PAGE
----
If you live somewhere with very cold winters, you have to pay special attention to the CCA. If your area has mild winters, it’s much less of a concern.

And, of course, a higher CCA means a more expensive battery. 

Signs and Symptoms of a Bad Battery

If your battery is starting to fail, it’s always better to replace it before it fails completely. After all, a failed battery can leave you stranded.

In addition, failing batteries make your onboard electronics, like your headlights, less reliable.

Dim Lights

The car battery powers the electronics systems in your vehicle. These include the interior electronics and lights as well as exterior lights like headlights.

If your headlights are failing, flicker on and off, or are dimming, it may be a battery issue. Of course, it might also be an issue with the wiring or the lamps themselves. You can and should check this.

However, if your battery isn’t providing enough power, the lights will dim. And, that’s especially true if it happens with interior lights as well.

E.g., if your headlights are dimmer than usual, try turning on the cabin light. If that’s also dim, it’s probably a battery issue. 

Clicking Sounds on Ignition

If your ignition clicks rather than starting, it means the starter isn’t getting enough power to make a full turn. It starts up and then loses power and clicks to a stop.

Of course, this could also mean you have a bad starter. It might also mean you have a bad starter solenoid.

However, it almost always means the starter isn’t getting enough power. And, a failing battery is a good culprit for that.

Engine Revving Needed to Start

If your engine cranks slowly or needs gas to start, it probably means the battery is failing. Of course, it could also mean the starter is failing. In this case, it’s always a good idea to actually check.


A failing battery can cause a slow start. For example, if the starter starts and fails a few times and the engine starts to turn over a few times.

The fuel injectors will do their job and will start injecting fuel into the cylinders. Then, when the engine actually starts up, that fuel will combust very suddenly, causing backfiring.

Again, this issue might be from other causes. Here you can consider the starter, the solenoids, and even the fuel injectors. However, if you have backfiring alongside other issues, the battery may be the culprit.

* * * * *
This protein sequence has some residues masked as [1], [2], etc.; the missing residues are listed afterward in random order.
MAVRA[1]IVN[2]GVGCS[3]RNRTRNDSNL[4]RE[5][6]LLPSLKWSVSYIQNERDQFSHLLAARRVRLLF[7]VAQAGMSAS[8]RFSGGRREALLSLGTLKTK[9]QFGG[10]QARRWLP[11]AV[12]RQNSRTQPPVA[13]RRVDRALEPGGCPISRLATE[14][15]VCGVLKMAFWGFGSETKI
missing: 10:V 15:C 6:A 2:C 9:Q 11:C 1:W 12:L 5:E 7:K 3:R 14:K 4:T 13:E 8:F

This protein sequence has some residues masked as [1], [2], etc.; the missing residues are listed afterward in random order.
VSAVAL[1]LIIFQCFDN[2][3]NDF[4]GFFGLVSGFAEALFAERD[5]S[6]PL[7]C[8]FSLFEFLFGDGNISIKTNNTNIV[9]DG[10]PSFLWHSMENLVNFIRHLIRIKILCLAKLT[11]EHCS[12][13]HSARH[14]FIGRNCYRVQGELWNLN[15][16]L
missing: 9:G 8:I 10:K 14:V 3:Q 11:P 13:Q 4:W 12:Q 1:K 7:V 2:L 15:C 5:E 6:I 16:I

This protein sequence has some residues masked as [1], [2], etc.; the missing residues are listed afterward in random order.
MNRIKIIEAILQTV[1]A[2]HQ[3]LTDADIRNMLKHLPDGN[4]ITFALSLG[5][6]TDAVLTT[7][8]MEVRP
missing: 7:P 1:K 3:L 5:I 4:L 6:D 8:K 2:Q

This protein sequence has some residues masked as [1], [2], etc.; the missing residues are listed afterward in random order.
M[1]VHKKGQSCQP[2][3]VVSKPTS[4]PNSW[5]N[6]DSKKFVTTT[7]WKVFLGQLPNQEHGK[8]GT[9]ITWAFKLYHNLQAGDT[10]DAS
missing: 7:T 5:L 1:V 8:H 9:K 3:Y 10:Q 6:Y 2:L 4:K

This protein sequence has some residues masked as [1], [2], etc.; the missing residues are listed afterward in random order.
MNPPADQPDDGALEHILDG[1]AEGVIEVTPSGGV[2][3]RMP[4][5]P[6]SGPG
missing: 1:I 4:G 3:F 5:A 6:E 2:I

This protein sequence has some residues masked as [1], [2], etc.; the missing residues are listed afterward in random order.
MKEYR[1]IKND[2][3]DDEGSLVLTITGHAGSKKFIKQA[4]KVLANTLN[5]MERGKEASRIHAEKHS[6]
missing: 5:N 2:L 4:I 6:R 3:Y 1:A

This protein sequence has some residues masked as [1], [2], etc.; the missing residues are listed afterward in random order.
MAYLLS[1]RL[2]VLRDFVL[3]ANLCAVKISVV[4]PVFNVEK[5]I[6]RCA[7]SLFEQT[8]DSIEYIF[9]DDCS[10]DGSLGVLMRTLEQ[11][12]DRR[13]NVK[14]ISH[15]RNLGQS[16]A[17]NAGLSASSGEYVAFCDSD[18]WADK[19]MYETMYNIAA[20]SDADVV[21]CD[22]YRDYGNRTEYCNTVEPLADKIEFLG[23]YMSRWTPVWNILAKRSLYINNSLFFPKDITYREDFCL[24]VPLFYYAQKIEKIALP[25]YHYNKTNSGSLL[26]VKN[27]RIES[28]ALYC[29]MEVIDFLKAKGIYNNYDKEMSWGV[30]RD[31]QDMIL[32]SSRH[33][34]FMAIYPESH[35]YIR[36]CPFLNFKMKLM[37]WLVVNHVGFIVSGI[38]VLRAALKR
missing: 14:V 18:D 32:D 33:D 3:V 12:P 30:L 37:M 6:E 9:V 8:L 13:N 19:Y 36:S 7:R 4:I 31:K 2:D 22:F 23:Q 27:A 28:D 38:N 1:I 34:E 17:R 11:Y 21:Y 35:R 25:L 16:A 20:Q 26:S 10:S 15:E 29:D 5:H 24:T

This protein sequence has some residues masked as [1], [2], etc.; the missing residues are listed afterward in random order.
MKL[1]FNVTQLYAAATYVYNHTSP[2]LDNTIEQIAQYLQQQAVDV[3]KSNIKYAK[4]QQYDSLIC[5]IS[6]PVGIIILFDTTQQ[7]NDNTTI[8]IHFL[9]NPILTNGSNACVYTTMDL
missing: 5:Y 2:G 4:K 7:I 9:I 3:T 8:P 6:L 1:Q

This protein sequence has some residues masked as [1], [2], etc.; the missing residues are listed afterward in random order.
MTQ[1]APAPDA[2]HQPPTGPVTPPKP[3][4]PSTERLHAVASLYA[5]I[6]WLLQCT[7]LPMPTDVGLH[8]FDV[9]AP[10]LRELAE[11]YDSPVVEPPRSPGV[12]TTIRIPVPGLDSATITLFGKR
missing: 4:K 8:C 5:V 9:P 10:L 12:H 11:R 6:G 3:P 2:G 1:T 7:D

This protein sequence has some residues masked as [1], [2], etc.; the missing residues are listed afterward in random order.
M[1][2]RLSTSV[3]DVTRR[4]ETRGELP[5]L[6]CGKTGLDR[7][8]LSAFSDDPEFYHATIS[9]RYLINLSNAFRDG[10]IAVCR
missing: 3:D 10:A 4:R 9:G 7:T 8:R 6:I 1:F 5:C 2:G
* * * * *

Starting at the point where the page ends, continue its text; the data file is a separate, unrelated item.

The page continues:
Not Charging

If you have a voltmeter or multimeter on hand, you can easily check your battery. Here, you want to set the meter to 15-20 volts.

Turn the lights on the car off. Connect the multimeter to the positive and negative terminals.

If the battery is at less than 12.6, the battery might be going bad. Here, you can try to charge the car battery.

However, you can also leave the car running for a bit with the electronics off and then test again. If it’s not charging, it’s bad.

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Replacing a Car Battery: 11 Steps

Replacing a car battery is very easy. In most cases, you can complete the job in less than half an hour, even with a thorough cleaning. 

However, if you have a new car, you may want to have your battery changed at a mechanic’s shop.

Why? If you take your car battery out, you’ll lose your electronics settings and will have to completely reset them.

Car shops use a memory saver device to save those settings and then re-load them onto the vehicle afterwards.

If you don’t mind resetting your electronics, you can complete the job yourself.

Things You’ll Need:

  • Wire brush OR battery terminal cleaner
  • Cleaning solution
  • Wrench set (most cars use a 10mm nut)
  • Disposable gloves
  • Replacement battery, matching your vehicles requirements

From there, you can easily change your car battery yourself.

  1. Park your vehicle and allow it to cool.
  2. Take the key out of the engine. This is extremely important as some vehicles will lock up when the power comes back on.
  3. Open the hood.
  4. Find the battery posts and use a 10mm wrench or socket to loosen the negative battery terminal. Take it off the post. If it’s stuck, give it a few taps with a hammer.
  5. Then repeat the process on the other side.
  6. Tuck both terminals out of the way.
  7. Then lift the battery out of the engine and place it on a flat surface.
  8. Use a wire brush and cleaner to scrub the terminals and the battery tray. This ensures your new battery is less likely to suffer from early corrosion.
  9. Allow the cleaned cable terminal ends to dry fully.
  10. Then put the new battery back into place. You should always use a wrench or socket to tighten the terminal ends to keep the terminals in place, or they will vibrate off.
  11. Close the hood and start your vehicle up. You’ll have to reset the clock and other settings.

Finally, it’s important that you always dispose of batteries safely. Most mechanics have a battery collection depot. Some will even offer you money for them.

However, it’s never safe to leave old batteries lying around. It’s also never safe to dispose of batteries in the garbage. Make sure you take your old battery to a safe disposal system.

If you take your vehicle to a Walmart or other battery seller, those retailers are often required by law to have battery disposal. Therefore, you can probably save a lot of time by simply replacing your battery on location. However, this isn’t always an option.


Changing the battery in your car is an easy task. Most people can do it themselves in just a few minutes.

If you have no corrosion or damage around the battery, you could be finished in as little as five minutes. However, it’s always a good idea to clean everything to protect the new battery.

Finally, disposing of the old battery is always important.

In addition, while you can replace a car battery yourself, many auto parts stores offer free installation.

For example, AutoZone and NAPA both advertise that they will install your battery for free if you purchase it with them. This could save you some hassle, especially as it means the auto repair will immediately dispose of the old battery for you.